EU to Japan: Drink more beer

A group of Tokyo businessmen and businesswomen toast with mugs of beer at a beer garden in Tokyo.
Issei Kato | Reuters
A group of Tokyo businessmen and businesswomen toast with mugs of beer at a beer garden in Tokyo.

European leaders have come up with a fix for the ailing Japanese economy: more beer.

More European beer, that is.

With the global economy slowing, countries around the world are looking for ways to ease trade barriers and spur growth. Japan's slide back into recession has added new urgency to Tokyo's efforts to boost exports.

But Japan's trading partners—including European Union officials hoping to strike a new trade deal next year—want Tokyo to pare back a thicket of obscure rules and product requirements that Europe says create trade barriers.

Take Japan's rules on beer. Many of Europe's finest brews can't be sold as beer in Japan because they don't meet Japan's strict requirements on malt content, according to an EU document obtained by Reuters. And coriander seeds—used in Belgian and German wheat beers to add a citrus flavor—are strictly verboten.

"For beer, the impact on trade is rather significant," the EU document said.

So, at the next round of talks on Dec. 8, EU negotiators plan to let their Japanese counterparts know that those beer rules have to go. Though Japan's beer market is the world's third-most profitable, European brewmeisters have been relegated to a few joint ventures that permit local production of premium beers, such as Heineken.

But tapping Japan's beer market is just a drop in the barrel of world trade, which has flattened recently after rebounding from the Great Recession in 2009.

Read MoreWhy the days of booming world trade may be over

Analysts cite multiple causes for the slowdown. The main reason: Outside the U.S., overall economic growth is slowing. China's once red-hot economy is cooling, due in part to a debt hangover following massive government spending to offset the global recession.

Europe remains stuck in a no-growth quagmire as it struggles to rid its banking system of bad debt. And despite a two-year government effort to jump-start growth, Japan's economy is headed in reverse.

With domestic economic stimulus policies around the world having limited impact, countries are pinning hopes on trade talks on multiple fronts aimed at reviving global flows of goods and services.

In the U.S., the pending shift in control of the Senate to a Republican majority has revived hopes of progress on trade, one of the few issues that offer at least some common ground between Republicans and the White House.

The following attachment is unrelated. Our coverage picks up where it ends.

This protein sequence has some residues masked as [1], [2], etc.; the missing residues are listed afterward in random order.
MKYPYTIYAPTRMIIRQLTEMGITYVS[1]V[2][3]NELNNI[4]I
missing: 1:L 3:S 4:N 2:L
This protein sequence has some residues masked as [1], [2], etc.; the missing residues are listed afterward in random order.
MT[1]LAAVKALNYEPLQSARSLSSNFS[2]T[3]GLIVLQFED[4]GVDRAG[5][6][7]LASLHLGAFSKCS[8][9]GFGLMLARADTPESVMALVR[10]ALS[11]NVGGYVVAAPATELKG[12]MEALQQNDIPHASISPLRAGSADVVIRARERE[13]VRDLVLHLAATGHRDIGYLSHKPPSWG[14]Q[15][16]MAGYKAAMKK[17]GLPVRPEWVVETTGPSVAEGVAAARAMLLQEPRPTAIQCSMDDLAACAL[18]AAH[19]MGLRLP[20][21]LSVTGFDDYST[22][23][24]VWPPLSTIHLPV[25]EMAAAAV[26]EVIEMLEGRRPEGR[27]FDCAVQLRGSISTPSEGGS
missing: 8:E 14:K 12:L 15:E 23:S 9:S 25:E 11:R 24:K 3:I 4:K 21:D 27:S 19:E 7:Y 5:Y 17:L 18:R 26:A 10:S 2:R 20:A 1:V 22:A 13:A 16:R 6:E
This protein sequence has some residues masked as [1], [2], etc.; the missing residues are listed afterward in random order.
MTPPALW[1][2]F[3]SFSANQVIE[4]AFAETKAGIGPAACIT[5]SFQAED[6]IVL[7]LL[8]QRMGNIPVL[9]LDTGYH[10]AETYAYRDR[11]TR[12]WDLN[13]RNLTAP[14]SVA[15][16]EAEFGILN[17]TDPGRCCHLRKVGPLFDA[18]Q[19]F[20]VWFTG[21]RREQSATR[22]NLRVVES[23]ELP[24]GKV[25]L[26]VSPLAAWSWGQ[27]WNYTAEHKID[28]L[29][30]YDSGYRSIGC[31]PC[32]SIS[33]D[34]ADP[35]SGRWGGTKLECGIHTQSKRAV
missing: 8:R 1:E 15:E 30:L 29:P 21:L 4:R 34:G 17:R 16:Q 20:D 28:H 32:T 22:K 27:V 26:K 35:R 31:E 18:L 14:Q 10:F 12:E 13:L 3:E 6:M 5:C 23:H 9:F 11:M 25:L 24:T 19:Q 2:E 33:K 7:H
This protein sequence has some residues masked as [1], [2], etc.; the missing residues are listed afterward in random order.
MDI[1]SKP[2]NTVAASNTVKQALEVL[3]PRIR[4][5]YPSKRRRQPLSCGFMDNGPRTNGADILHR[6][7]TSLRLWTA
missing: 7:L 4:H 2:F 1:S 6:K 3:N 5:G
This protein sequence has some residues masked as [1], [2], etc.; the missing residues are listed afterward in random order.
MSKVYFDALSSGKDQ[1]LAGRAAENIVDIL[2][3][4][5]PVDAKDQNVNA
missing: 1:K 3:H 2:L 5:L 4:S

At the top of the list of U.S. trade ambitions is the proposed Trans-Pacific Partnership, a 12-nation trading bloc that imports more than $1.9 billion in U.S. goods every day. The White House is pushing for a comprehensive deal that would cover 40 percent of the global economy and extend from Asia to Latin America, easing trade restrictions on a wide range of goods and services.

But progress on the pactfirst proposed in 2005has been as sluggish as the latest outlook for the global economy. On his recent swing through Asia, Obama last week reported that "momentum was building" for the sweeping deal. But it remains to be seen whether that momentum will result in a concrete agreement any time soon.

Read MoreObama says momentum building on trade deal

Beyond winning support from Republicans, the White House partnership will have to overcome ongoing resistance from China, which is not part of the grand TPP bargain. Beijing is pushing a separate vision of how to promote Asian trade, known as the Free Trade Area of the Asia-Pacific, or FTAAP.

After more than a decade of talks, China this week clinched a landmark free trade agreement with Australia that broadly expands economic ties between the world's second-largest economy and one of America's closest allies in the region. The deal opens up Chinese markets to Australian farm exporters and the services sector while easing barriers to Chinese investment in resource-rich Australia.

Read MoreAustralia, China deepen ties with landmark free trade deal

Progress on the White House's TPP plan, meanwhile, has been stalled by a deadlock with Japan over Japanese restrictions on U.S. goods and services, including barriers to U.S. auto imports and farm products.

Those talks will now have to wait for the results of a snap election in Japan next month, after surprisingly bad economic data this week put pressure on Prime Minister Shinzo Abe to seek new policies to revive growth.

Read More New repair manual needed for Japan's broken economy

Despite the deteriorating economy, the new government will face ongoing pressure from politically powerful Japanese industries reluctant to lower trade barriers to products made elsewhere.

Including European beer.